I used to believe I wasn’t naïve.

But falling in love with a 28 year old Republican has somehow proven me wrong.

My father tells me I think the world is kinder than it really is, and that sometimes I need to respect its danger.

My independence tells me that I shouldn’t be afraid of walking down the street my whole life. If something bad is going to happen to me, it won’t happen under my pretense.

But my independence has begun to fail; I used to spend Sunday afternoons on a whimsical jaunt through campus or along the river road, finding whatever I might find in old buildings and in river-muck. No one to keep time, I’d drop schedules and deadlines aside for a while and turn to my shuttered craft of focal length and light. But those other kinds of Sundays were years ago, and Sundays now mean the couch. We sit curled, vegged, and wedged. Between his chest and the furniture's brown, leather skin I pass time without a thought.


The light this morning is shut out by a gray filter; clouds and dotted precipitation slow traffic as I dive through a hole in it toward the Hennepin and Uptown. I don’t usually turn here from 394, but the hunt for breakfast and wi-fi has my stomach pulled in several directions. After a meandering drive through the morning’s dimness, I park both my Corolla and myself at the Longfellow Grill. An americano and a breakfast of oatmeal pancakes and fruit wait while I write here in a pensive calm as rain patters outside the window. As the earth cleanses itself, I’ve found my own moment to breathe.

The question was posed to me yesterday: “Have you found that you’re missing the weekend?” Though missing the weekend doesn’t mean I was so drunk I don’t remember it, I’ve begun to book myself with events that would normally take place during the week. I schedule them in and around my work schedule because the week brings my thesis and midterms and essays, and I feel like my blue papermate pen will never leave my hand.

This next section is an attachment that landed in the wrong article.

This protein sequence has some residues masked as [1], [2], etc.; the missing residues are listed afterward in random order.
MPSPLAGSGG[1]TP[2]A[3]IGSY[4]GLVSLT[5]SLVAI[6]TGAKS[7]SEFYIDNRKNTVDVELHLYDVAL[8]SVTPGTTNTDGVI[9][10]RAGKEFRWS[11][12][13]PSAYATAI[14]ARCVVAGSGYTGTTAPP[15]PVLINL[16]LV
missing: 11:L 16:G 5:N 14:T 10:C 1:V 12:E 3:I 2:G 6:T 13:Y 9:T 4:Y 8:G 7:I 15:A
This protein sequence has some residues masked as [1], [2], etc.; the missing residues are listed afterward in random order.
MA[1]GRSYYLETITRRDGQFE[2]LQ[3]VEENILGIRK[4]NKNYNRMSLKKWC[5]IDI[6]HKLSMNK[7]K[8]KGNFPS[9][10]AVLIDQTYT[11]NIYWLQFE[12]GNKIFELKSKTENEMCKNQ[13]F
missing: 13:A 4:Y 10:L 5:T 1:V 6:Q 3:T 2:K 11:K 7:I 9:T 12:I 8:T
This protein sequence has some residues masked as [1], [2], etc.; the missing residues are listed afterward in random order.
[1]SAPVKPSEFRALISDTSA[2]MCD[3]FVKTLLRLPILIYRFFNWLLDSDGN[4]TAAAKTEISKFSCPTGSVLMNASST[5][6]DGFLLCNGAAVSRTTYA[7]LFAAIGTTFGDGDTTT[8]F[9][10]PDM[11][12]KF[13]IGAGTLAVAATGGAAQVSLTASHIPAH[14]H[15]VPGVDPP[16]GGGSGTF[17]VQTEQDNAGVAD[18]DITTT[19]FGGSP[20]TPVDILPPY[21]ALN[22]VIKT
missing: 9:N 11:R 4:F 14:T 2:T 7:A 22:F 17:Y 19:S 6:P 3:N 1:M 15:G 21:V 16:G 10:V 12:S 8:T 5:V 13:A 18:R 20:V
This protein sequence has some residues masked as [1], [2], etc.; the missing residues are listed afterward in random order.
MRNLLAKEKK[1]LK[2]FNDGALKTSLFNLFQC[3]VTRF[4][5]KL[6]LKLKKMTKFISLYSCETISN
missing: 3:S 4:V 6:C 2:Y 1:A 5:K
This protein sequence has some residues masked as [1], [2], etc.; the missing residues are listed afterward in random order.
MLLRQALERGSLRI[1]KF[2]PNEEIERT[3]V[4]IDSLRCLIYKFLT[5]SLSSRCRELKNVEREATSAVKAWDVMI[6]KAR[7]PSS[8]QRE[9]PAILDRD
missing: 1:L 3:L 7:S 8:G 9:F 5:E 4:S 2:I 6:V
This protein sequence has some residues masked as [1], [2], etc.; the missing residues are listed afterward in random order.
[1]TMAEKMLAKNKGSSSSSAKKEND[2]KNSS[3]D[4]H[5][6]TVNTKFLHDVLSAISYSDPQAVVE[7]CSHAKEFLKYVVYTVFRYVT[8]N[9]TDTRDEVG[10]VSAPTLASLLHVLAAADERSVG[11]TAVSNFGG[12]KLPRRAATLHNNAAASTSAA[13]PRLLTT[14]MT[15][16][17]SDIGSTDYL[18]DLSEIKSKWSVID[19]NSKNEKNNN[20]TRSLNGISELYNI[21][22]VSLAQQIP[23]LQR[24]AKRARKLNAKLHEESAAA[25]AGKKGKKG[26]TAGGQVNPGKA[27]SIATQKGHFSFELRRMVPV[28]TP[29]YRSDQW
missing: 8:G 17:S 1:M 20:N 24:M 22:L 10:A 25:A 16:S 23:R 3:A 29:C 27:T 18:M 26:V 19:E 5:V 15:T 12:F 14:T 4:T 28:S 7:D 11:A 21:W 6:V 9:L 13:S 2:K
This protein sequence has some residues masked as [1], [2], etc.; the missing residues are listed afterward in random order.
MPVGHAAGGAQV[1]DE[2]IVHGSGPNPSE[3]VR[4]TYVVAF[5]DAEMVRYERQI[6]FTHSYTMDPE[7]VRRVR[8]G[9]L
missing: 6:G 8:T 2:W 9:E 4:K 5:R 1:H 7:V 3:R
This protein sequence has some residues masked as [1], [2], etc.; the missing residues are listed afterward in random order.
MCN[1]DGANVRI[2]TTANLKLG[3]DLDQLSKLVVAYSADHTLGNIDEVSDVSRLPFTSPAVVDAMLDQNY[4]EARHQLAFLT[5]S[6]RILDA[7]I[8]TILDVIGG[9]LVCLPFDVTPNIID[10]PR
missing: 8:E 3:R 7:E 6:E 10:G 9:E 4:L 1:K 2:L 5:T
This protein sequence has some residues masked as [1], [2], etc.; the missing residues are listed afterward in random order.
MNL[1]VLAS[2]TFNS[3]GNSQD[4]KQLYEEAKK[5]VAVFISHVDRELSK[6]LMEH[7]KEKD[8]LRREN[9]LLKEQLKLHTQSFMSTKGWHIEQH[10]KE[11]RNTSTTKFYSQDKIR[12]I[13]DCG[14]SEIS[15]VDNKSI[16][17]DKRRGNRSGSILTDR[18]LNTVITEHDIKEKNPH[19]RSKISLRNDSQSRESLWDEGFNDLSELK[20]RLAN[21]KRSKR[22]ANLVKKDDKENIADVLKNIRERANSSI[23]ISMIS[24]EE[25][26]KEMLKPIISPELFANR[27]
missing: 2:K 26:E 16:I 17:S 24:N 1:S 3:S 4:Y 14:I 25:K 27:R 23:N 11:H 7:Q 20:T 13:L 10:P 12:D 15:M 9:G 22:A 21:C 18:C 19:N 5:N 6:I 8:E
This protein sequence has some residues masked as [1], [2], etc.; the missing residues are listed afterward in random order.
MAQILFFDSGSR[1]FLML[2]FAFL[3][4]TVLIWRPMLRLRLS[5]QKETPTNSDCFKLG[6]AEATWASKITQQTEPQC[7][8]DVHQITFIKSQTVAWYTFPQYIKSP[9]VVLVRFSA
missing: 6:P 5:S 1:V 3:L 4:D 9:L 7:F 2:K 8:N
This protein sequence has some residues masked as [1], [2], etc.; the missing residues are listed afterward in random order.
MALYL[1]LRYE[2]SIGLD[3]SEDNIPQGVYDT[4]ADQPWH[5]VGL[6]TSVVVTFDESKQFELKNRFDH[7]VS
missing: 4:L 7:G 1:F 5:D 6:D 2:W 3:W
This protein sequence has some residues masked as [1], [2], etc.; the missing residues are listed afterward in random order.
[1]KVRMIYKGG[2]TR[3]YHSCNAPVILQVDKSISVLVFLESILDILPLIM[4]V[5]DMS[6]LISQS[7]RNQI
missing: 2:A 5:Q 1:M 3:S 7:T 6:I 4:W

It follows me to work where I take orders in its script; it’s responsible for filling my calendar; it writes assignments and my to-do lists that rival the length of a library catalog. Yet I cannot seem to separate myself from it. It is my favorite thing, this blue pen. Sometimes, when I write with it, all slows for my thoughts to collect, but usually its ballpoint can’t scribble fast enough. I have a box of 64—which reminds me—I started to write this because I fell in love with a 28-year-old who thinks I’m naïve.

After dating a week, he had wrapped that box of pens in brown paper. “Happy Knowing for a week,” he said, handing me the smallish box as I sat across from him on the couch. As I tore the sturdy wrapping, I realized he’d paid attention and noticed my favorite and only kind of pen and I had sort of melted right there. Well, I would have melted save for the fact that his apartment—a drafty, converted stable house with its original 1911 windows—was particularly cold that November evening. Playing dumb and pretending he hadn’t intentionally turned down the heat, we made a fire in its space and spent the evening as close to its flame as we could get without burning ourselves. The pens watched us from the coffee table.